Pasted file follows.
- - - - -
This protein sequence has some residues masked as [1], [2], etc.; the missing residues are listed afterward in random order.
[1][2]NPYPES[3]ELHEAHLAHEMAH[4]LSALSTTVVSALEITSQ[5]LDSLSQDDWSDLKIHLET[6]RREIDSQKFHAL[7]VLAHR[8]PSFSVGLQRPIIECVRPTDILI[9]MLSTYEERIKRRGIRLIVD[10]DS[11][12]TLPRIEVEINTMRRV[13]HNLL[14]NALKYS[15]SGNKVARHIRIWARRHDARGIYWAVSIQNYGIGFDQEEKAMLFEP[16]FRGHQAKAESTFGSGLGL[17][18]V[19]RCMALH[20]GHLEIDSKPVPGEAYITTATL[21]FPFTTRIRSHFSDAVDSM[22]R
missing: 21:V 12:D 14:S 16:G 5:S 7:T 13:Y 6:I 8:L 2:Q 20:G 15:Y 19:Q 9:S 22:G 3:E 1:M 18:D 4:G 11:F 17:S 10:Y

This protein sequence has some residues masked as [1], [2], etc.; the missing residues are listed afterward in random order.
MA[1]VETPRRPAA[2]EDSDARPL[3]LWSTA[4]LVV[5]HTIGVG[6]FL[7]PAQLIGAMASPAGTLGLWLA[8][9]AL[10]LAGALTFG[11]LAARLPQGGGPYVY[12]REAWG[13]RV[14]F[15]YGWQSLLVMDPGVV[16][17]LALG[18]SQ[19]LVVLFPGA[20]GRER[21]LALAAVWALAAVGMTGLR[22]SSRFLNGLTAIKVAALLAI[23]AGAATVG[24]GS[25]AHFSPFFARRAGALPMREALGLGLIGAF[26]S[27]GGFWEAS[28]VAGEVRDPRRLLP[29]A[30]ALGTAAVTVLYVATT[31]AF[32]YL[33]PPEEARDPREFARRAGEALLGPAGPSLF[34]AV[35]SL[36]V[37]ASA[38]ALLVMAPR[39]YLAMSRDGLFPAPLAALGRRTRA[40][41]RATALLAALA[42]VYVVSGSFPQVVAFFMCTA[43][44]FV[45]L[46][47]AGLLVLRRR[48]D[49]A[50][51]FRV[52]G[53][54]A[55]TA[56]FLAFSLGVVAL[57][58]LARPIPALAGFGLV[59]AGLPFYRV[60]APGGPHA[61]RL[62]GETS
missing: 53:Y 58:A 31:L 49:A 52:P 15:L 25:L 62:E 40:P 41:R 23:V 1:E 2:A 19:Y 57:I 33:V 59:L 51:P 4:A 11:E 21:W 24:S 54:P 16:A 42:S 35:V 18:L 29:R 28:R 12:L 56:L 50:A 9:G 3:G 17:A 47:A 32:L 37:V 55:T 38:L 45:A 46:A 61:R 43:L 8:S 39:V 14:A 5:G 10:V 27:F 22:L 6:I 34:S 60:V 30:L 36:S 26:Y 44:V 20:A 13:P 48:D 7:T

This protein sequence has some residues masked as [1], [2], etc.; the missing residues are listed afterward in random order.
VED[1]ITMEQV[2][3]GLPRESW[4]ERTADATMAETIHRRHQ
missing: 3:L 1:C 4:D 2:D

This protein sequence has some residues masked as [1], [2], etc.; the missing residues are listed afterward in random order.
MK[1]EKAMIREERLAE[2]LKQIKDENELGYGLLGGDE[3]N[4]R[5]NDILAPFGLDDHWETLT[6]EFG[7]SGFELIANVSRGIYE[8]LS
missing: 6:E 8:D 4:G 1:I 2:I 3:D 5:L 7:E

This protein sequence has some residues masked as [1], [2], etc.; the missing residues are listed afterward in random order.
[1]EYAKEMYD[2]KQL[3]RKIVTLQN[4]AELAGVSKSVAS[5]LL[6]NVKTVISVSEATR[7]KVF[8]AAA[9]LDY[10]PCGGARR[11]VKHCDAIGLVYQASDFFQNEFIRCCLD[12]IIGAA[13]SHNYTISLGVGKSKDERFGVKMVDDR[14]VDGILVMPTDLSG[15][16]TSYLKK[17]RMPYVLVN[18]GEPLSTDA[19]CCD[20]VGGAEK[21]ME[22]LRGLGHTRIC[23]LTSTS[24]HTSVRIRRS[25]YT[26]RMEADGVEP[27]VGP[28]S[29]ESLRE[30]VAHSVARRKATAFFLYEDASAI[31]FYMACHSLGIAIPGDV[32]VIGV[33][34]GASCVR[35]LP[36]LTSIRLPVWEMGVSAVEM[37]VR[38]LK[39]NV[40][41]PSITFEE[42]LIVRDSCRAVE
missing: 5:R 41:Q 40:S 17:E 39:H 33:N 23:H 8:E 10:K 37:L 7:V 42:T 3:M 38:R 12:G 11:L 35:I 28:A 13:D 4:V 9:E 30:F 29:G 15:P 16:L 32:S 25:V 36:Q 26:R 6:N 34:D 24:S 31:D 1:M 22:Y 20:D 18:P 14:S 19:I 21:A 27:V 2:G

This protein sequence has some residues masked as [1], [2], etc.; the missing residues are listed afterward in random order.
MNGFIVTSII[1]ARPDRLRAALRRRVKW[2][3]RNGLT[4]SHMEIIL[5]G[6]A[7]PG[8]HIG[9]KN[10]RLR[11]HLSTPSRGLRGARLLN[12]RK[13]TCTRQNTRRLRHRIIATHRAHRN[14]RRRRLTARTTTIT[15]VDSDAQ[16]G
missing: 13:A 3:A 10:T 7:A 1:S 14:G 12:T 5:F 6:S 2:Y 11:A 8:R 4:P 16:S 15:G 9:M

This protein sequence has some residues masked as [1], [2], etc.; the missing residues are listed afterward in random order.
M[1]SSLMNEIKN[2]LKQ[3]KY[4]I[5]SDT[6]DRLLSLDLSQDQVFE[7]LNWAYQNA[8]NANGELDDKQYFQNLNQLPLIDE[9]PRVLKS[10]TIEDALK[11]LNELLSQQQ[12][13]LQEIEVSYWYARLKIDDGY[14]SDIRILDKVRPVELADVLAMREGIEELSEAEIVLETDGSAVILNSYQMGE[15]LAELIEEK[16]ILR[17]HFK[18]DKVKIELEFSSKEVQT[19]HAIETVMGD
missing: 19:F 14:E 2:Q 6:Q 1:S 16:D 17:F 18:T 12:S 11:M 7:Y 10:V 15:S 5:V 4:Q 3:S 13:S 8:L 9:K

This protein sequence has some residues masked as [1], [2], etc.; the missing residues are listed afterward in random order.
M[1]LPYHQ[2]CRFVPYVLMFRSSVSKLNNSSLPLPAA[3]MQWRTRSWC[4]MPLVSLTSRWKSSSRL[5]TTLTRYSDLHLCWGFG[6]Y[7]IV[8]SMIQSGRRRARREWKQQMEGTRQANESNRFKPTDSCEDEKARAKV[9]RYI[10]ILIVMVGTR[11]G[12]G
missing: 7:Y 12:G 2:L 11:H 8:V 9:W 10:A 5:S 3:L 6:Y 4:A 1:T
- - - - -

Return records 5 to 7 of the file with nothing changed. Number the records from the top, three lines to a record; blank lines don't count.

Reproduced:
This protein sequence has some residues masked as [1], [2], etc.; the missing residues are listed afterward in random order.
[1]EYAKEMYD[2]KQL[3]RKIVTLQN[4]AELAGVSKSVAS[5]LL[6]NVKTVISVSEATR[7]KVF[8]AAA[9]LDY[10]PCGGARR[11]VKHCDAIGLVYQASDFFQNEFIRCCLD[12]IIGAA[13]SHNYTISLGVGKSKDERFGVKMVDDR[14]VDGILVMPTDLSG[15][16]TSYLKK[17]RMPYVLVN[18]GEPLSTDA[19]CCD[20]VGGAEK[21]ME[22]LRGLGHTRIC[23]LTSTS[24]HTSVRIRRS[25]YT[26]RMEADGVEP[27]VGP[28]S[29]ESLRE[30]VAHSVARRKATAFFLYEDASAI[31]FYMACHSLGIAIPGDV[32]VIGV[33][34]GASCVR[35]LP[36]LTSIRLPVWEMGVSAVEM[37]VR[38]LK[39]NV[40][41]PSITFEE[42]LIVRDSCRAVE
missing: 5:R 41:Q 40:S 17:E 39:H 33:N 23:H 8:E 10:K 37:L 7:V 42:T 3:M 38:R 12:G 11:L 35:I 28:A 13:D 4:V 9:E 30:F 29:G 15:P 16:L 32:S 25:V 36:Q 26:R 6:N 34:D 24:S 31:D 1:M 22:Y 20:D 18:P 14:S 19:I 21:A 27:V 2:G

This protein sequence has some residues masked as [1], [2], etc.; the missing residues are listed afterward in random order.
MNGFIVTSII[1]ARPDRLRAALRRRVKW[2][3]RNGLT[4]SHMEIIL[5]G[6]A[7]PG[8]HIG[9]KN[10]RLR[11]HLSTPSRGLRGARLLN[12]RK[13]TCTRQNTRRLRHRIIATHRAHRN[14]RRRRLTARTTTIT[15]VDSDAQ[16]G
missing: 13:A 3:A 10:T 7:A 1:S 14:G 12:T 5:F 6:S 2:Y 11:A 8:R 4:P 16:S 15:G 9:M

This protein sequence has some residues masked as [1], [2], etc.; the missing residues are listed afterward in random order.
M[1]SSLMNEIKN[2]LKQ[3]KY[4]I[5]SDT[6]DRLLSLDLSQDQVFE[7]LNWAYQNA[8]NANGELDDKQYFQNLNQLPLIDE[9]PRVLKS[10]TIEDALK[11]LNELLSQQQ[12][13]LQEIEVSYWYARLKIDDGY[14]SDIRILDKVRPVELADVLAMREGIEELSEAEIVLETDGSAVILNSYQMGE[15]LAELIEEK[16]ILR[17]HFK[18]DKVKIELEFSSKEVQT[19]HAIETVMGD
missing: 19:F 14:E 2:Q 6:Q 1:S 16:D 17:F 18:T 12:S 11:M 7:Y 10:V 15:S 5:V 4:Q 3:S 13:S 8:L 9:K